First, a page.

Where are the Doctors?
Who could possibly argue that low-income, isolated, and minority communities don’t deserve access to doctors? Who could argue that California should uphold an outdated statute that has resulted in the state leading the nation in its number of citizens who can’t get access to a doctor?
We have a chance — right now— to make a meaningful, positive, life-saving, and community-empowering change in healthcare policy that will cost state tax payers nothing, that will deliver desperately needed doctors to medically underserved (and unserved) communities, and that will bring California in line with virtually every other state in the nation when it comes to lifting barriers to medical care for the most vulnerable.
By letting rural hospitals (and district hospitals and clinics that serve our poorest communities) recruit and hire doctors — like state and county hospitals and clinics have for decades — we will go a long way towards ensuring that all Californians have equal access to medical care.
The Medical Board of California, AARP, Dolores Huerta Foundation, California State Association of Counties, The California Hospital Association, and a long list of other highly respected and diverse organizations support lifting the outdated “physician-hiring ban”.
They know that the average age of doctors now working in California’s rural and medically underserved communities is 60, and most will retire soon. They know that nearly 60 percent of California’s doctors do not treat Medi-Cal patients, because Medi-Cal pays as little as $24 per office visit when the cost of care is more than double that. They also know that according to the U.S. Department of Health and Human Services more than 3,000,000 Californians currently have NO access to doctors.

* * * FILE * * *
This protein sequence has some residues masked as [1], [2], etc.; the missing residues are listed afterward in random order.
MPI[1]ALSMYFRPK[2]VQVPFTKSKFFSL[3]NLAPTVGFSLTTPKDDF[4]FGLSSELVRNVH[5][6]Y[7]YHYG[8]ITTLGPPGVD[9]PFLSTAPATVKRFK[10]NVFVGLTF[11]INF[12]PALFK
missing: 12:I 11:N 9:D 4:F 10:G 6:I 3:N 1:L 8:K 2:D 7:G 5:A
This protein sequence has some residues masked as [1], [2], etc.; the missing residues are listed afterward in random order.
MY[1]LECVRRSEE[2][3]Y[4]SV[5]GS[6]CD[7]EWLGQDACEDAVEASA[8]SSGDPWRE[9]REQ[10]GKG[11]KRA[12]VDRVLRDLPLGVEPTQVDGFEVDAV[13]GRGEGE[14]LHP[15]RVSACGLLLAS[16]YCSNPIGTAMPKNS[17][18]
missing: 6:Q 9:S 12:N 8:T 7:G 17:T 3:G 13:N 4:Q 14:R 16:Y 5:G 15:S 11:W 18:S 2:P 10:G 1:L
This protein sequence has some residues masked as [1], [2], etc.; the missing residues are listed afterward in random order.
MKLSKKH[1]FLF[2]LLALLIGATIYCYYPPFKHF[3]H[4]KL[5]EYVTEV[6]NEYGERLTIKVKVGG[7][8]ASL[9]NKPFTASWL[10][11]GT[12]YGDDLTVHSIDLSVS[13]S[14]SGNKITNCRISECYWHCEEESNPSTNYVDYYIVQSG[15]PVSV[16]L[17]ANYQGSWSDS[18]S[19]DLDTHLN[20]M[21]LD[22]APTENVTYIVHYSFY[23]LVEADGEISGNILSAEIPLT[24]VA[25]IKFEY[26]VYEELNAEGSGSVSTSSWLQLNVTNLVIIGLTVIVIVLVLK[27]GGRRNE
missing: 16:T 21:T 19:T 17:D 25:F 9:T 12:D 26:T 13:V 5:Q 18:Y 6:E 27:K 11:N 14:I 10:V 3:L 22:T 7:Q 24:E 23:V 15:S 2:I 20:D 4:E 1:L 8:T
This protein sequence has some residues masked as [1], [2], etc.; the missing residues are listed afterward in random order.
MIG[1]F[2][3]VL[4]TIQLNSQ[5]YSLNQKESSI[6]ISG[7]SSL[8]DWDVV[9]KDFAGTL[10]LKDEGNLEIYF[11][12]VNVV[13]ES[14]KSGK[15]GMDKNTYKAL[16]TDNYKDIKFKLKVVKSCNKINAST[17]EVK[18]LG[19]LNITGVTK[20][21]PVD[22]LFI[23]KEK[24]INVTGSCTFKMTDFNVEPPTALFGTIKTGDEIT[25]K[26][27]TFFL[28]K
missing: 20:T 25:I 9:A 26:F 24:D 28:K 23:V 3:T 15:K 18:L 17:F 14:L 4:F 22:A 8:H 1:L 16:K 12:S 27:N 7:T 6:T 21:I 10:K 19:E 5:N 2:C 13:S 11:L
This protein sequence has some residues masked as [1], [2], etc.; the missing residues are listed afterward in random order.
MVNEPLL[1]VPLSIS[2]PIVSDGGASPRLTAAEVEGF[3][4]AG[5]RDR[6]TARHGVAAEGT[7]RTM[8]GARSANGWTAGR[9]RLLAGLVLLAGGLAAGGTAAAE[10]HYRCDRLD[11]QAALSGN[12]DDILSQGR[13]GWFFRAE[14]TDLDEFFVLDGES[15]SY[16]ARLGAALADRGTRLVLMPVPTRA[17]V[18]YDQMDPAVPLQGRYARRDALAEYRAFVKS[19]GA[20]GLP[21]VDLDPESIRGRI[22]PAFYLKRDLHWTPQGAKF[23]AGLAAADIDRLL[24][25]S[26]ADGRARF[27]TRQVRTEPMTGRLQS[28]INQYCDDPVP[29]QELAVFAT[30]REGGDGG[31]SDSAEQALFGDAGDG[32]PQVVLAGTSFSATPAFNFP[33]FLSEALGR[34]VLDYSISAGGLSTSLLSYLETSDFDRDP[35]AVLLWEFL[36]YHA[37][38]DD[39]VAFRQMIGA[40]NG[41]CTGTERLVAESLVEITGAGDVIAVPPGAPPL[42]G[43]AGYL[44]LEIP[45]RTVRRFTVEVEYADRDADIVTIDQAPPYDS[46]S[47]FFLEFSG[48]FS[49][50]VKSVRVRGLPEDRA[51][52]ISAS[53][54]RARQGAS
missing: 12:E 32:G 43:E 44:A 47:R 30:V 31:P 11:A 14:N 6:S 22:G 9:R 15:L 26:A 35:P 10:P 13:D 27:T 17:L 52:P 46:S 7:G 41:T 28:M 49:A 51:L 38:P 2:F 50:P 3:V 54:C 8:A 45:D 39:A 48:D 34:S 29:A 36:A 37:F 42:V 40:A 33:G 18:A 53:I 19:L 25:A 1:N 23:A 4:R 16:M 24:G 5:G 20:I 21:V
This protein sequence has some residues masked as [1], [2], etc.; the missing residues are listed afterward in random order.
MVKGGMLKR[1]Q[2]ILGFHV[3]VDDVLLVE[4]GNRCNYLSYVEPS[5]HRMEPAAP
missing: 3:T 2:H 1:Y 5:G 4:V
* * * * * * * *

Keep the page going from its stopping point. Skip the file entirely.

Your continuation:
SB 726 (Ashburn), which will allow rural hospitals and Health Care Districts to recruit and hire doctors, has bipartisan support, because lifting the “physician-hiring ban” now is critical — before our communities’ doctor shortage gets even worse. It is also long overdue. Legislators on both sides of the aisle have set aside politics and agreed on a workable and simple solution to a very serious problem.
The only party that won’t put down the sword is the California Medical Association (CMA)— because of politics and profits. Ironically, the American Medical Association officially approves of direct physician employment as long as non-physicians do not get involved in medical decisions.
The Medical Board of California — which ran a pilot program allowing some rural District hospitals to hire physicians — supports an expansion of the hiring program and considers lifting the hiring ban a critical tool in easing doctor shortages.
SB 726 will face a tough go in the Senate this week because of its single formidable and politically powerful opponent. We hope that reason, good sense, and fairness will prevail. Because, who wouldn’t agree that all Californians deserve access to doctors? We urge our colleagues in the California Assembly and Senate to join us in supporting SB 726, a no-cost solution to an emerging health care crisis.